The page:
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t’s pumpkin spice season, witches! First and foremost, let’s talk about the coffee. Of course, Starbucks has their pumpkin spice drinks, but they’re mixing it up this year with the Pumpkin Cream Cold Brew. 7-11 has provided pumpkin flavors for their coffees. Dunkin’ Donuts rolls out their new Cinnamon Sugar Pumpkin Latte (complete with apple cider doughnuts). But, of course, if you’re looking to save money and not spend $5 on a specialty coffee, there’s the good ol’ trusty Coffee Mate with their seasonal pumpkin spice flavor. We like shopping local here though, so here’s the neighborhood options: Alpha Coffee has a Pumpkin Spice Latte and a Pumpkin Nice Latte; Java Jo’s has their Pumpkin Dirty Chai, Pumpkin Pie Latte, Caramel Apple Cider, and vegan pumpkin spice lattes; Clever Bean has a Pumpkin Spice tea, along with a White Ambrosia tea; and Beans & Brews has their Pumpkin Pie Fritalia and Cinnamon Bun Latte. Other food companies hopping aboard the pumpkin spice train include: Auntie Anne’s with their spice pretzel nuggets; Corner Bakery with their maple pecan pumpkin baby bundt cakes; Culver’s with a pumpkin pecan frozen custard; Baskin-Robbins with a pumpkin cheesecake ice cream; Cracker Barrel with their pumpkin pie coffee and whipped cream; Dairy Queen with a pumpkin pie blizzard; Denny’s with their pumpkin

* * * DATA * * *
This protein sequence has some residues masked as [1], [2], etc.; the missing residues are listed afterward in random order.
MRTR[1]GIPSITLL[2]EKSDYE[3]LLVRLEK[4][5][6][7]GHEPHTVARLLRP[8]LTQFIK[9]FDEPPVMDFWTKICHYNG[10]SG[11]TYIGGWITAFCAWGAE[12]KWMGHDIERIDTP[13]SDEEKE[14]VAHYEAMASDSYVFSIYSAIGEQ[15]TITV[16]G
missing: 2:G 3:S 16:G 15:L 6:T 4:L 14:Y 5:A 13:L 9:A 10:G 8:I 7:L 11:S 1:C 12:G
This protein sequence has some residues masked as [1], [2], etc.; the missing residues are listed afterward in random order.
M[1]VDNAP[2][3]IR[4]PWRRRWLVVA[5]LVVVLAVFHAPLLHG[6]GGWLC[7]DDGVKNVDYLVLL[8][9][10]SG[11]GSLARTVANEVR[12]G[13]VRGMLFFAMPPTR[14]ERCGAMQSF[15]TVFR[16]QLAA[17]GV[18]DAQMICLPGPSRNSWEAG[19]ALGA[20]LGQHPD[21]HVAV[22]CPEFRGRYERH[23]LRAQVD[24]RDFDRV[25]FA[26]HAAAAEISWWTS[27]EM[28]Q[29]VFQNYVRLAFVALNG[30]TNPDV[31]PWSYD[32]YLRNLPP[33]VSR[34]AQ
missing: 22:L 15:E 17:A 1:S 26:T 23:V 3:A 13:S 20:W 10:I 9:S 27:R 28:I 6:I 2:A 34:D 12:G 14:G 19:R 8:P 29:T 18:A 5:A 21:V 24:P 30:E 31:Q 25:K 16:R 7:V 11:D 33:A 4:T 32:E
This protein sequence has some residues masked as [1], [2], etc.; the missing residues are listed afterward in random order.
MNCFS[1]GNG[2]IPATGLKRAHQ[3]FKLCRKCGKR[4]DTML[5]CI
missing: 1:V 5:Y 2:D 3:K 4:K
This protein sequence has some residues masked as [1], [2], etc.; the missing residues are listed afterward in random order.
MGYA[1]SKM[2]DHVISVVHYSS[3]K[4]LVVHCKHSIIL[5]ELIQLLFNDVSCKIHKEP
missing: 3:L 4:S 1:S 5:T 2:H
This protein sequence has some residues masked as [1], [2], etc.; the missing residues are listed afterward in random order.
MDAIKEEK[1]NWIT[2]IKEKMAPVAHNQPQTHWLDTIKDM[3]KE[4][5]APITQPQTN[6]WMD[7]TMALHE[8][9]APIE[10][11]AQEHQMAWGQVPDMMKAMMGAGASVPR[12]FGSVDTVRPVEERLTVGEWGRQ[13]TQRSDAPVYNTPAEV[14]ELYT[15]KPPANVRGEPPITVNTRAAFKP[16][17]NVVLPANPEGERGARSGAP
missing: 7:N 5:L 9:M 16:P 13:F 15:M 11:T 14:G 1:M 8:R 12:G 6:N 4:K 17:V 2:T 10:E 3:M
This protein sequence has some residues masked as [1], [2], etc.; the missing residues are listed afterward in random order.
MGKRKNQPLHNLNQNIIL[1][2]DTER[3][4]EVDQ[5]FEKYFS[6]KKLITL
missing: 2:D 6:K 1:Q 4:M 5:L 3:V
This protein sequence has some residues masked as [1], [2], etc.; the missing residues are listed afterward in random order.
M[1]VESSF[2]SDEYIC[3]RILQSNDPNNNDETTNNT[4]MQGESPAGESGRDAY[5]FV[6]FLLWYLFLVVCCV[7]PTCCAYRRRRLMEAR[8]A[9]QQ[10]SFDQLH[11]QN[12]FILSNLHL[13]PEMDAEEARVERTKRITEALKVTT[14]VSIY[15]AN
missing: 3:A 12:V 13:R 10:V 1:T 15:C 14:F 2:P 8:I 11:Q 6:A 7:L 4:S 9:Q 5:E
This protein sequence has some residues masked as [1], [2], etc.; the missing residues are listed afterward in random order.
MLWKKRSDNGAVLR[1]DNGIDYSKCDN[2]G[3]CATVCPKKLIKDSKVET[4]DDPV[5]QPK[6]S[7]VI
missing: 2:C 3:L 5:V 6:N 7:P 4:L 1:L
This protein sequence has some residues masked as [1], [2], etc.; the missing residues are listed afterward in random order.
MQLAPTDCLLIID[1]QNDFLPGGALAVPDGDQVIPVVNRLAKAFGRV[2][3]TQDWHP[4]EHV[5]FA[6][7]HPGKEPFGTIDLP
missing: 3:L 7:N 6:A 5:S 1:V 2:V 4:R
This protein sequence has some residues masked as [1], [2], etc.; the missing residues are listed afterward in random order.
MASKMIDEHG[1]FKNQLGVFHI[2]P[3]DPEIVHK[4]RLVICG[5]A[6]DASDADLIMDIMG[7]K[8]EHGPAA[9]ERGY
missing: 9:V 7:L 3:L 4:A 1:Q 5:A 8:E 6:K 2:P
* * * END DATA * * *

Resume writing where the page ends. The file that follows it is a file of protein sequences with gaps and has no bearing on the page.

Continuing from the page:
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peanut butter ($12-$34), cocktail mix ($19), and Spam ($3). Yes, Spam is new this year. For just the pumpkin aroma, there’s non-edibles like candles, aerosols, lotions, body moisturizer, shampoo, lip balm, aftershave, deodorant and soaps. And yes, there’s even dog treats ($9$15). If you’re a pumpkin spice lover, but don’t want to spend money on all the seasonal products listed above, just grab some cinnamon, nutmeg, ground cloves, and ground ginger. Mix 3-4 teaspoons of cinnamon, 2 teaspoons of ground ginger, 1 teaspoon of ground cloves and 1-2 teaspoon of ground nutmeg together (with 1.5 teaspoons of allspice if desired). You’ll have some pumpkin spice to sprinkle on any edible item. This option might even taste better than some of the assemblages that can pass for pumpkin spice. Pro-tip for making pumpkin spice: If you want a more subtle flavor for treats, go for a Ceylon cinnamon. If you want a spicier pumpkin spice, go for the cassia cinnamon. Now, how’s all that for your autumn pumpkin spice pleasure? l